Augmented reality remote assistance is an emerging technology that enables brand agents and product experts to visually guide and collaborate with customers and field technicians.
The original concept of remote assistance is based on a technician’s ability to use a remote connection to temporarily view or control a computer or a mobile device over a network or the Internet in order to help solve software issues.
Augmented Reality remote assistance takes this concept further by using AR and streaming videos to link the contact center and headquarters to the customer’s home or the field where the work is being performed, enabling agents to remotely solve hardware issues – seamlessly bridging the physical and virtual worlds.
How does augmented reality remote assistance work?
John is having a problem with his home office modem. He calls technical support; the agent asks a series of questions.
John tries his best to describe to the customer service rep which lights are flashing and how it is affecting his Internet service.
Eventually they identify the problem. The agent then verbally explains to John the series of steps he must take to resolve the issue.
If they are lucky, the problem is resolved; but unfortunately, more often than not, the call ends with failure, frustration and a truck roll.
Effective, sometimes. Efficient, never.
There is a better way.
Augmented reality remote assistance combines live video streaming, where images and videos are broadcast in real time, with augmented reality, an interactive technology that superimposes a computer-generated image on a user’s view of the physical environment.
The combination of these two technologies creates a powerful collaborative solution for remote guidance. More efficient than auditory communication, visually demonstrating the desired action enables the customer to comprehend and execute the instructions faster.
Instead of the agent explaining the steps to John, he can show him what to do.
What can augmented reality remote assistance be used for?
Augmented reality remote assistance can be used for a number of business applications, across a wide range of industries. Some examples:
Technical Support: Agents can use AR remote assistance to more quickly identify and resolve common technical issues by visually guiding the customer through the steps.
Examples include guiding customers through cleaning their washing machine filters, helping buyers unbox and install a smart security camera, troubleshooting TV error messages or cable wiring issues, or fixing Internet connectivity, as in John’s experience. Using AR remote assistance results in a faster and more effective call resolution, and a more satisfying customer experience.
Field services: AR remote assistance puts all necessary data and instructions in technicians’ hands in real-time. AR can help technicians gain immediate access to remote experts when necessary, streamline the field service process, quickly execute field repairs, or even communicate with customers — for example, to survey a location prior to a dispatch or follow up after a visit.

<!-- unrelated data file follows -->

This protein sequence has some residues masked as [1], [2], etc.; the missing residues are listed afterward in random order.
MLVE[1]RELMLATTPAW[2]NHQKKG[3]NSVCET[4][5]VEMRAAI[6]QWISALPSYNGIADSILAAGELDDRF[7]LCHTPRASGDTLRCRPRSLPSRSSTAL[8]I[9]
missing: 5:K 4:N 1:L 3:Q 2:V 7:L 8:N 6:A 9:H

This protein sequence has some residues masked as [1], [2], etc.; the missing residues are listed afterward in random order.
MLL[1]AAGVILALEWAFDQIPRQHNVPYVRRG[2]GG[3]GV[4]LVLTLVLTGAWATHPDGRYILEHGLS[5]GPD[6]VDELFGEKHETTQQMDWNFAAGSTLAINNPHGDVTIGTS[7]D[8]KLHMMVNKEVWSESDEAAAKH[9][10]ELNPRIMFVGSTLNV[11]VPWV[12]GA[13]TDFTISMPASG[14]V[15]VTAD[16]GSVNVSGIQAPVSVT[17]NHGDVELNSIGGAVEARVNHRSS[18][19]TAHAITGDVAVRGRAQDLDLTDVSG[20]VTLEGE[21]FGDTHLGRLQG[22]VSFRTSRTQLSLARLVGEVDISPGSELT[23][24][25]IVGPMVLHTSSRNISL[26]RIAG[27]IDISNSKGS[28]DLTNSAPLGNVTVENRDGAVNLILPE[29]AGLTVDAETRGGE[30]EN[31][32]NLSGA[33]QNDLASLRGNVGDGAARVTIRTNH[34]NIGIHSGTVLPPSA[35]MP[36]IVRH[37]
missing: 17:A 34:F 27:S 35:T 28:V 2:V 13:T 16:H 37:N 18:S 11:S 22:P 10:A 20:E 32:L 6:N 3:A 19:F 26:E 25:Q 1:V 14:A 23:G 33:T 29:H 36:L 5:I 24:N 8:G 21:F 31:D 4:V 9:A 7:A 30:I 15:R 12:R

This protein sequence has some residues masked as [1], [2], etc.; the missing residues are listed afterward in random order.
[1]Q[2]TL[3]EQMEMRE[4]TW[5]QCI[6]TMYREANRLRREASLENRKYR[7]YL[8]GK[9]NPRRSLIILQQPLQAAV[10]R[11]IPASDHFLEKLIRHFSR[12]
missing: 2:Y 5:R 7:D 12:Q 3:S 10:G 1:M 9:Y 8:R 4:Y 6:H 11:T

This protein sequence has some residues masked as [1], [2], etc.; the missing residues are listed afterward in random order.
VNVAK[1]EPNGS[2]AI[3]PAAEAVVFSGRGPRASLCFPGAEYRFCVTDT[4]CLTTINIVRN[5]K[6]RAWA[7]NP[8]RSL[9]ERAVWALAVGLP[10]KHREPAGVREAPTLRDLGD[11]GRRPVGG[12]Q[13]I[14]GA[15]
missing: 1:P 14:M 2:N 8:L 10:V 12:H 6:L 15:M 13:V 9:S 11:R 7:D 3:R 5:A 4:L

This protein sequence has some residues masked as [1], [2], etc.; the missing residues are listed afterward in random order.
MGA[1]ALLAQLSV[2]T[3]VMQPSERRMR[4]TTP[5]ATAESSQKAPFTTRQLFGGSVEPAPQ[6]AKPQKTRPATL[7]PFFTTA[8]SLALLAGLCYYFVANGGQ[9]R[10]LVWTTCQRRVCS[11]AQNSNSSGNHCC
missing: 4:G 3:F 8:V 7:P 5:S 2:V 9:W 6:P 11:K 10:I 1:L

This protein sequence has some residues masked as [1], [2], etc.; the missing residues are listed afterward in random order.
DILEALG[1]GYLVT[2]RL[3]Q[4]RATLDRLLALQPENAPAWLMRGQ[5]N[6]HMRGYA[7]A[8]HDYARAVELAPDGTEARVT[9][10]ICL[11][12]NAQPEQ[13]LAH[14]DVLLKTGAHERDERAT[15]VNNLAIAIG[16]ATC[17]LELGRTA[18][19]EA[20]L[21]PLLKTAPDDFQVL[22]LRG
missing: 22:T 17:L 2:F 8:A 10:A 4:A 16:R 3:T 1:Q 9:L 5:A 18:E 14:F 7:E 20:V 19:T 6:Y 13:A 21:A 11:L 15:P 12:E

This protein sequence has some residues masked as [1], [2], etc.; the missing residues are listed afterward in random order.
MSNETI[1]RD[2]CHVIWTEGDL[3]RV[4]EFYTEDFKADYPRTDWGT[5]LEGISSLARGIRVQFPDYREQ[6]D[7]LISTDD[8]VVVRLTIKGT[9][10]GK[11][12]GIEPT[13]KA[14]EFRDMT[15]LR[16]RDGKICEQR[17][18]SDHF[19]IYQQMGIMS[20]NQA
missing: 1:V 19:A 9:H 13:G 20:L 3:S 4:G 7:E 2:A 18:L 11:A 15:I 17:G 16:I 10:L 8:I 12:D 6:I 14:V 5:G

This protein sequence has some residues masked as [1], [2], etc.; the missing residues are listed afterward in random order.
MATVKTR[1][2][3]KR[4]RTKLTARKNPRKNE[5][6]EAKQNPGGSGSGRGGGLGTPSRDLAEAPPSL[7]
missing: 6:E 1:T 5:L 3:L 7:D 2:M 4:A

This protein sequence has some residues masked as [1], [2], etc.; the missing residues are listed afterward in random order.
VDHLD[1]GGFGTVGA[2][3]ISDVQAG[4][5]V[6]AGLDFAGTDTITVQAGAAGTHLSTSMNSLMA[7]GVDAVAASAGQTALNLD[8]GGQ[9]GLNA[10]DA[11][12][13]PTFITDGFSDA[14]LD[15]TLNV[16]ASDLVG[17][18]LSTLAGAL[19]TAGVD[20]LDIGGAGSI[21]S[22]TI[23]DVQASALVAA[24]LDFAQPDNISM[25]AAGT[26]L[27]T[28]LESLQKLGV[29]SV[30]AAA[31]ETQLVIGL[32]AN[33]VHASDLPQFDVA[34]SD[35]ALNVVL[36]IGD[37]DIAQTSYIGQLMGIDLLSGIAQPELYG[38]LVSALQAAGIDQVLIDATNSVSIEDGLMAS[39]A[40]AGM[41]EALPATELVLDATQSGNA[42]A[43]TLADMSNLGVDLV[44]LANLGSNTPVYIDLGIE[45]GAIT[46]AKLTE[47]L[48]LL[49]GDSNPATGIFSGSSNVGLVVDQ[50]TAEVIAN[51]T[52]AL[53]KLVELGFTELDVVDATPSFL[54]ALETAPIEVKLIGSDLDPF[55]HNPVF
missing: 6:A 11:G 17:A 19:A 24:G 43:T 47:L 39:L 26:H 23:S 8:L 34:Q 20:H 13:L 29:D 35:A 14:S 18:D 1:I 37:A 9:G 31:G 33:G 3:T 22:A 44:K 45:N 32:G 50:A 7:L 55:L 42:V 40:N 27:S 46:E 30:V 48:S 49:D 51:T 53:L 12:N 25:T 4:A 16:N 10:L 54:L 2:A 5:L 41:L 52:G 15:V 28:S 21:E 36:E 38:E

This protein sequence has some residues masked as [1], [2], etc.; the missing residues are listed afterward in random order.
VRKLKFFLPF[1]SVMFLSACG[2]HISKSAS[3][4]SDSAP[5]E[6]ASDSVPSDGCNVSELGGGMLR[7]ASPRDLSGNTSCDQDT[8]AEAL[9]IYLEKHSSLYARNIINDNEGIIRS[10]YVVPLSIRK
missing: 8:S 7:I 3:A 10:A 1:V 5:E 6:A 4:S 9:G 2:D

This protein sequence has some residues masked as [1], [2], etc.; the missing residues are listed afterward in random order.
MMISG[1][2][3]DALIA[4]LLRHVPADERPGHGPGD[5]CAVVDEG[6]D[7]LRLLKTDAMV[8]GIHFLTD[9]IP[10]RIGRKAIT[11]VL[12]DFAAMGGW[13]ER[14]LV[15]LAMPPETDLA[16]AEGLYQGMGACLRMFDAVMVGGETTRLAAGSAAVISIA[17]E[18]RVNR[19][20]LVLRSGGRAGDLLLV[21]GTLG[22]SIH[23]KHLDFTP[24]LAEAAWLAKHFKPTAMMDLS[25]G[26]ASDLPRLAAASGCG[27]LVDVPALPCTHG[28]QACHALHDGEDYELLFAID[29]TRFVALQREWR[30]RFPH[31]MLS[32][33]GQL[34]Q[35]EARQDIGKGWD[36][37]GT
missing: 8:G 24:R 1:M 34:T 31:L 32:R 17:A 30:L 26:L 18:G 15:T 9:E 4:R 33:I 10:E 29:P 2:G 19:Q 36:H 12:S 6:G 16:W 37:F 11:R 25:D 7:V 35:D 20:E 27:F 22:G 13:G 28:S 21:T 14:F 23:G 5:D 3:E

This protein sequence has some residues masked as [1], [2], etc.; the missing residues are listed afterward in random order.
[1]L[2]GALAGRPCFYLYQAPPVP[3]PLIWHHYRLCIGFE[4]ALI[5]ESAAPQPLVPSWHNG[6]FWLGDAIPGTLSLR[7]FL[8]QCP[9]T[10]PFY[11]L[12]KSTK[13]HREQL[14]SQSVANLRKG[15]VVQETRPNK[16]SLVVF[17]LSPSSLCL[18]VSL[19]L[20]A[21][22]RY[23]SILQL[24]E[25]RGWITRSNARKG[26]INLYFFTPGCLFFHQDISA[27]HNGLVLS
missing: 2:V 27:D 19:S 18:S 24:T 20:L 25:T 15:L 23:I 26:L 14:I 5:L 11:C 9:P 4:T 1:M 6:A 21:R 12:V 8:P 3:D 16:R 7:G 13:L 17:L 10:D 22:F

Billing proofs and contracting issues: Documents can get confusing, with so many details and fine print. With AR remote assistance, agents can share a view of a physical document in order to point at and address billing inquiries, invoice clarification or contract misalignment. The technology also allows agents to confirm, record and add data to CRM systems, gather proof of identity, validate coupons, or see evidence of damaged goods prior to authorizing returns.
Who benefits from using augmented reality remote assistance?
Customer service organizations: Agents visually guide consumers in solving their technical problems, providing real-time assistance and solutions as if they’re standing right next to the customer. This improves customer satisfaction, increases call center efficiency, reduces labor intensity, empowers call center agents to function as virtual technicians, and prevents unnecessary truck rolls.
Field service organizations: Field technicians receive visual data from customer service agents prior to being dispatched so they can plan repairs before arriving on site. Technicians can transmit video and images of technical issues from the field while consulting with an expert or supervisor, located either in the field or at headquarters. This boosts productivity in the field, increases first-time fix rate, shortens time to resolution, improves customer satisfaction through successful dispatches, and cuts technician training time while increasing expert support capacity.
Which industries are using AR remote assistance?
Communication service providers (telcos): With the growth of the Internet of Things (IoT), CSPs are tasked with delivering and supporting a wider range of hardware devices and services to consumers. AR remote assistance helps ensure more efficient issue resolution, less costly hardware replacements and truck rolls, and higher levels of customer satisfaction. For example, by seeing the connections on the back of a customer’s set-top box, router, or modem, an agent can immediately understand the problem and guide the customer to the correct connections.